Development of a functional model for cysteine peptidases in T. castaneum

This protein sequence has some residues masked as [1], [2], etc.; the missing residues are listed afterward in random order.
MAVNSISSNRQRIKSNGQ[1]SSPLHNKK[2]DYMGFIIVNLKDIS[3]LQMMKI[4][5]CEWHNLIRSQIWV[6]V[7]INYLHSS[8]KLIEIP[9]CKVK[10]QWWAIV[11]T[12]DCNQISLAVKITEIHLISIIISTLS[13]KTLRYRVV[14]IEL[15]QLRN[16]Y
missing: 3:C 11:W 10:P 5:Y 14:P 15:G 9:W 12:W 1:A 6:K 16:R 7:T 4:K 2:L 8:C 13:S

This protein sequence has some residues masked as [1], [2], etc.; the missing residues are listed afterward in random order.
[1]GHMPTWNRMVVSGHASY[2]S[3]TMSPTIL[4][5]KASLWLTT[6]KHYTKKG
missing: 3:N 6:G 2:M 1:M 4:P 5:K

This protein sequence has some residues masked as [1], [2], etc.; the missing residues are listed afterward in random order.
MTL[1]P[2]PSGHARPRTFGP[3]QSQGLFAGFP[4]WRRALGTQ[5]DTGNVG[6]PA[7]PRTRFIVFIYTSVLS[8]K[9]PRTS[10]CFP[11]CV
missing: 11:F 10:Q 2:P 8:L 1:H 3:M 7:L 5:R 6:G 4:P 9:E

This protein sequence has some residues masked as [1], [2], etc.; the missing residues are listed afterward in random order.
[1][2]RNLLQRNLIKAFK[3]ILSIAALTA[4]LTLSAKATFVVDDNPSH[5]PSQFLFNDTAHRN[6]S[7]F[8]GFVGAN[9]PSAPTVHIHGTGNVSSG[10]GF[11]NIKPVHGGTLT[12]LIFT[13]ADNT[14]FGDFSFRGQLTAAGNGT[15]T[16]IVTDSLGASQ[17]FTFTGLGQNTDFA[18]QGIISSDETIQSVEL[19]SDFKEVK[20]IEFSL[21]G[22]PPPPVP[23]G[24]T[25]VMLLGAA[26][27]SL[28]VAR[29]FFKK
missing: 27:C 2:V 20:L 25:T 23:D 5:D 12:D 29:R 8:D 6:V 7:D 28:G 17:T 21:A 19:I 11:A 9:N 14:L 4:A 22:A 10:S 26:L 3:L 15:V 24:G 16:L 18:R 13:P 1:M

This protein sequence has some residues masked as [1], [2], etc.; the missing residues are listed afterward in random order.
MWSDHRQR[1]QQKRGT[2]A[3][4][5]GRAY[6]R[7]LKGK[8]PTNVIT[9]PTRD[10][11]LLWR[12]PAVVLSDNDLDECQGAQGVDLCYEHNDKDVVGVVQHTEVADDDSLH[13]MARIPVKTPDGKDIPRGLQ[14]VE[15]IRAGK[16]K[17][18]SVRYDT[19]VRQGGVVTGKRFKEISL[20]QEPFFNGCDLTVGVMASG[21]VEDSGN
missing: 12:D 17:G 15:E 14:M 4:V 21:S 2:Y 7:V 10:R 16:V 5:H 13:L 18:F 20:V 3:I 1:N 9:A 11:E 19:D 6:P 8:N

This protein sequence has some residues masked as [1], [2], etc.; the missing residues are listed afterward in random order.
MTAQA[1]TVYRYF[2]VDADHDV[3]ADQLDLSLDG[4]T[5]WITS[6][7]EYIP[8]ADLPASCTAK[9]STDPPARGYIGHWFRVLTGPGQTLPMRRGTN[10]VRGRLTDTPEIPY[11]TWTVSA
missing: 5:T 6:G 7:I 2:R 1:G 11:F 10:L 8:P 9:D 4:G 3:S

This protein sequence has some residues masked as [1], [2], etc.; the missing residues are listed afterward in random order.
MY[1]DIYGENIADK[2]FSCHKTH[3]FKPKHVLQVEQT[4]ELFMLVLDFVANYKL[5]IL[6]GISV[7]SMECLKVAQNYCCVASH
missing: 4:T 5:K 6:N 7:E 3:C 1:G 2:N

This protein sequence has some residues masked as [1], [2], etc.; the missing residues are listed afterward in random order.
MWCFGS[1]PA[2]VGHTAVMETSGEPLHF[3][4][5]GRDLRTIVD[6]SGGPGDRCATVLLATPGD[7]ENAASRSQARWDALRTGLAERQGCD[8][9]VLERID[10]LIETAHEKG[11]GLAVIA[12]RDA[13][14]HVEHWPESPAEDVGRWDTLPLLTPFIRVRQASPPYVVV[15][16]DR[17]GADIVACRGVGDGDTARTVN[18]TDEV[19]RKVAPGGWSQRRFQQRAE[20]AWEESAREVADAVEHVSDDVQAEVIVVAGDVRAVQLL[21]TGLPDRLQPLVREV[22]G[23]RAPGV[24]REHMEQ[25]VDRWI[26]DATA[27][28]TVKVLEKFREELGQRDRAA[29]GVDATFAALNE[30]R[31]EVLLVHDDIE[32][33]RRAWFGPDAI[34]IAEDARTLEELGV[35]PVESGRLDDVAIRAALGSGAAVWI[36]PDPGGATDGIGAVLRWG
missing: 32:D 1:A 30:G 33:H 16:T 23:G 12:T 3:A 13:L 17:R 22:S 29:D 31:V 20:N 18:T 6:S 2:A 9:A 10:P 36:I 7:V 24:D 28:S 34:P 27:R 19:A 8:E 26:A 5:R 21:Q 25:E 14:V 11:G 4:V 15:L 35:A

We synthesized all of the evidence thus far into a working model of cysteine peptidase function in T. castaneum (Fig. 6; an alternate figure containing the GLEAN numbers from the original annotation can be found in Fig. S6). We concluded the 12 genes in pattern group one have higher expression during feeding stages of T. castaneum, and all are potentially involved in food digestion (Fig. 6, genes in red circle not overlapping with other circles). Of those, ten have multiple lines of evidence suggesting involvement in digestion: increased expression during feeding stages (this study), high gut rank in a previous microarray analysis (Morris et al., 2009), high expression in the larval gut in a previous RNA-Seq experiment (Martynov et al., 2015), and in most cases differential expression in response to dietary inhibitors (Oppert et al., 2010; Fig. 6, first ten listed in red circle). These ten include seven cathepsin L and B genes with a major role in digestion, (Fig. 6, underlined) and three with a minor role when fed a normal diet. In a previous biochemical study, we described seven distinct cysteine peptidase activities from fractionation of gut enzymes in the T. castaneum gut, and all were anionic enzymes mostly in the anterior midgut (Vinokurov et al., 2009); we propose that the seven major cysteine cathepsin digestive genes listed here encode those seven anionic enzymes. Three cathepsin B or B-like genes (LOC657117, LOC657203, and LOC656957) and four cathepsin L genes (LOC659441, LOC659502, LOC660368, and LOC663145) were upregulated when T. castaneum larvae were fed digestive inhibitors (Fig. 6; asterisk); these genes provide optimal targets to control this damaging stage of the beetle as they apparently provide a compensation response. Two genes in pattern group three with low expression were further reduced (LOC655077 and LOC659565) when fed inhibitors (Fig. 6; overlap with red and blue). One constitutively expressed gene (LOC663066) also decreased when larvae were fed inhibitors (Fig. 6; overlap with red and yellow).